The customer is notified of the surcharge amount on their receipt, where it is included as a line item.
Certain card networks, which include Visa and Mastercard, also require the merchant to include the surcharge amount in the transaction sent to them. This means any equipment a merchant uses to process credit cards must provide the transaction surcharge as part of the credit card transaction.
Can you avoid surcharging?
No one likes to pay fees, and so passing them on to the customer might sound appealing. But, that’s not to say surcharging is for everyone.
For one thing, it’s not allowed in all 50 states. Also, implementing surcharging also means complying with some very specific rules.
Fortunately, there’s a simpler, better alternative that’s legal in all 50 states: cash discounting.
Surcharging and cash discounting may appear to be similar at first. However, they differ in a few key ways.
Cash Discounting takes a different approach to pricing: instead of charging an extra fee (surcharging), Cash Discounting allows a business to advertise a price if the consumer pays with cash, check, or debit. The price is automatically increased if they choose to pay with a card to compensate for the processing fees incurred.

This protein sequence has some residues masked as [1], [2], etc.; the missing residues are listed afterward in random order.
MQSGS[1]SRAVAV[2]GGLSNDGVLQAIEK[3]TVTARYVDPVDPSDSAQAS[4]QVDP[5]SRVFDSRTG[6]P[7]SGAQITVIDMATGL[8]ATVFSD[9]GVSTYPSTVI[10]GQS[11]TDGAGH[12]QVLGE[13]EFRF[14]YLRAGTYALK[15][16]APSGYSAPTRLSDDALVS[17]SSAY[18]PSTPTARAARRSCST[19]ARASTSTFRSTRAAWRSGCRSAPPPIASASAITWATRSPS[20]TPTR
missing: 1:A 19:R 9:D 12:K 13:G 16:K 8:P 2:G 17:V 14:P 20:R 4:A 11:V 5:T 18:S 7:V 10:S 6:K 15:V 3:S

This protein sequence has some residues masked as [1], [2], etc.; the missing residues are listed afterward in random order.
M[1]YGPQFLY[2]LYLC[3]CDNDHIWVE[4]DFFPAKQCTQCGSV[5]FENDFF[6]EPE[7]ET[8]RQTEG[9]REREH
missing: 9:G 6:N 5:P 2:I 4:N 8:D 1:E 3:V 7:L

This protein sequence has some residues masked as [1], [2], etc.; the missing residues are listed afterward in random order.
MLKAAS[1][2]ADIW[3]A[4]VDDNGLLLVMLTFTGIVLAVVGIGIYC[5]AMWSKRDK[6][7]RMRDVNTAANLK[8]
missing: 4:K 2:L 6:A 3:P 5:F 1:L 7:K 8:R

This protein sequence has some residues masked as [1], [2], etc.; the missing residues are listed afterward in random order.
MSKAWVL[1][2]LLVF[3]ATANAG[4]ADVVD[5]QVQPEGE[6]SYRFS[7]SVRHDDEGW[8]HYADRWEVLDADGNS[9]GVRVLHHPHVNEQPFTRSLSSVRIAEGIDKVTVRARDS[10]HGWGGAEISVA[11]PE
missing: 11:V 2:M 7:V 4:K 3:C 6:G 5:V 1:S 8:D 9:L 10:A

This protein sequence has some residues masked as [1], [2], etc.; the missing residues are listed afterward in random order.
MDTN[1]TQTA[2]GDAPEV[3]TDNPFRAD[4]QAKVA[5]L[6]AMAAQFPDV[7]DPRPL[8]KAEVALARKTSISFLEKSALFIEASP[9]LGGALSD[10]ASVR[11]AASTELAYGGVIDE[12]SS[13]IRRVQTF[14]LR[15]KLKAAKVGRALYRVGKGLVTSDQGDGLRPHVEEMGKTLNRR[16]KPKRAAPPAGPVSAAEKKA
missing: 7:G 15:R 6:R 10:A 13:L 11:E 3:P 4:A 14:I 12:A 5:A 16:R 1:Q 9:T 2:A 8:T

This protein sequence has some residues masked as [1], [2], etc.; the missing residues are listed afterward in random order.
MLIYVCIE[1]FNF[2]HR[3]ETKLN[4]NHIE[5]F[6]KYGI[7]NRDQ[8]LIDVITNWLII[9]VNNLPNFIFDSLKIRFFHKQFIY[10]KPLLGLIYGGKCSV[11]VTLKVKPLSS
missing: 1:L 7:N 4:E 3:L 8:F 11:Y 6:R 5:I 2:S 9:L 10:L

Another advantage of Cash Discounting is it’s legal in all 50 states. So no matter where you run your business, you can save thousands of dollars in fees by going with a Cash Discount Program.
Curious about Cash Discounting? Take a closer look at how it works here.
Surcharging has its benefits. The biggest advantage is that your business may not have to pay credit card processing fees. However, that’s assuming it’s legal in your state and that you comply with each card network’s specific surcharging rules.
Want to know more about what your options are to lower your processing fees? Then contact us. A PPS customer agent will be able to personally answer any questions you have.
We think you deserve to make the best choices for your business. Don’t you?